Literary Criticism Questions and Answers

Start Your Free Trial

What is Formalist criticism?

A formalist approach studies a text as only a text, considering its features—for example, rhymes, cadences, literary devices—in an isolated way, not attempting to apply their own say as to what the text means. In general, formalists are focused on the facts of a text, because they want to study the text, not what others say about it. 

 

Expert Answers info

Wallace Field eNotes educator | Certified Educator

briefcaseTeacher (K-12)


calendarEducator since 2016

write7,202 answers

starTop subjects are Literature, History, and Arts

Formalist literary criticism focuses on the text as the major artifact worthy of study rather than, say, the author him or herself, the historical time period during which the text was written, how the text responds to gender roles or class concerns during the period, or anything else that exists outside of the text's world itself. It is a mode of criticism that came about in response to the more author-centered focus that dominated the literary world prior to the twentieth century.

One noted French literary critic, Roland Barthes, actually wrote an essay called "The Death of the Author" in 1967 in which he advocated for a complete rejection of the author as a way into a text's meaning. He argued that the text must be separated from its author and studied on its own terms in order to free it from the one interpretation its author might have intended and open it up to the possibility of having multiple interpretations that are more dependent on the reader than the writer—perhaps even ones that the author never considered him or herself.

check Approved by eNotes Editorial

David Morrison eNotes educator | Certified Educator

calendarEducator since 2017

write11,088 answers

starTop subjects are Literature, History, and Law and Politics

In the field of literary criticism, a formalist approach is one that studies a text as a text and nothing more. For example, a formalist reading of a poem would focus on its rhythms, rhymes, cadences, and structure. It would not seek to locate the poem in a wider political or cultural context except insofar as it helped to improve the reader's understanding of the text itself.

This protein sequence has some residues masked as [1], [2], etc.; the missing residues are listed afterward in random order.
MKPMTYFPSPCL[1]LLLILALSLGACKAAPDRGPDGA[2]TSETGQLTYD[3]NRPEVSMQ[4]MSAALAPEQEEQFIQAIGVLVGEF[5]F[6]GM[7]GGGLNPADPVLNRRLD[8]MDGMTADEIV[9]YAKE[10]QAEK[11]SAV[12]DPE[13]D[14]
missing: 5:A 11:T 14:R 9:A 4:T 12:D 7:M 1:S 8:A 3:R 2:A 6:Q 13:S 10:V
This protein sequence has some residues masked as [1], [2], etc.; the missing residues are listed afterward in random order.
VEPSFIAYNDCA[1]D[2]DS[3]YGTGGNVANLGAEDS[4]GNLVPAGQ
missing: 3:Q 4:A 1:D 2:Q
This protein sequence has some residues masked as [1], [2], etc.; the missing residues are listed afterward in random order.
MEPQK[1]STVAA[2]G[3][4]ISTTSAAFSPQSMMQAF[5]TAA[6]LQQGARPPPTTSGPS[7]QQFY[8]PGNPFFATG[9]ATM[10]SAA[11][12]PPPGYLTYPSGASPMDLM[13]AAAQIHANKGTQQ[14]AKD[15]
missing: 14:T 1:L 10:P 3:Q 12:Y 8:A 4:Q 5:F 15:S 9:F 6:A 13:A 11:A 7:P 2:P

Critics of formalism argue that it looks upon the text as an isolated artifact to be kept in a glass case and treated with hushed, unthinking reverence. The text is a living, breathing thing, critics say, and its meaning shifts over time. It is unfixed and subject to multiple interpretations, none of which can provide finality. On this account, a text is a process and not a thing; it is dynamic and not set in stone.

Advocates of formalism would counter that cultural, historical, and political interpretations of texts are all very well, but once we have stripped away all the outer layers of textual interpretation, the text in its original incarnation still remains with all its formal elements in place. Any approach that ignores these elements is likely to miss what is most vital and most important about a text. Then, literary criticism becomes the study of what critics say about a text rather than the text itself. Different interpretations are perfectly valid—indeed, the whole critical enterprise would be impossible without them—but according to formalists, such interpretations exist to clarify and explain what is already there in the text instead of replacing it altogether.

check Approved by eNotes Editorial

lmetcalf eNotes educator | Certified Educator

calendarEducator since 2004

write1,941 answers

starTop subjects are Literature, Social Sciences, and History

Formalist criticism is one way that a reader can approach his understanding of a text.  When a reader looks at a poem, play, story or novel from a formalist perspective, he is looking solely at the work as something to be dissected, so he looks for all of the literary techniques and devices that an author uses to create the text and its meaning.  He does NOT look at the author's life, he does NOT consider the text from a historical or psychological perspective; he does NOT consider how this text is like other texts -- those are all other modes of literary criticism.

Think of "Twinkle Twinkle" as an example.  With formalist criticism the reader would notice the repetition of the word twinkle and consider connotation and denotation of the word.  It would notice the first person speaker of the poem.  He would note the use of simile in the 4th line (like a diamond in the sky). He would note the refrain of the first two lines in lines 5 and 6, and he would mark the meter and the ryhme scheme.  Once the poem was literarily dissected, then the reader can consider how those elements work together to create the meaning of the poem as a whole. 

You can read more about this mode of criticism at the site listed below.

check Approved by eNotes Editorial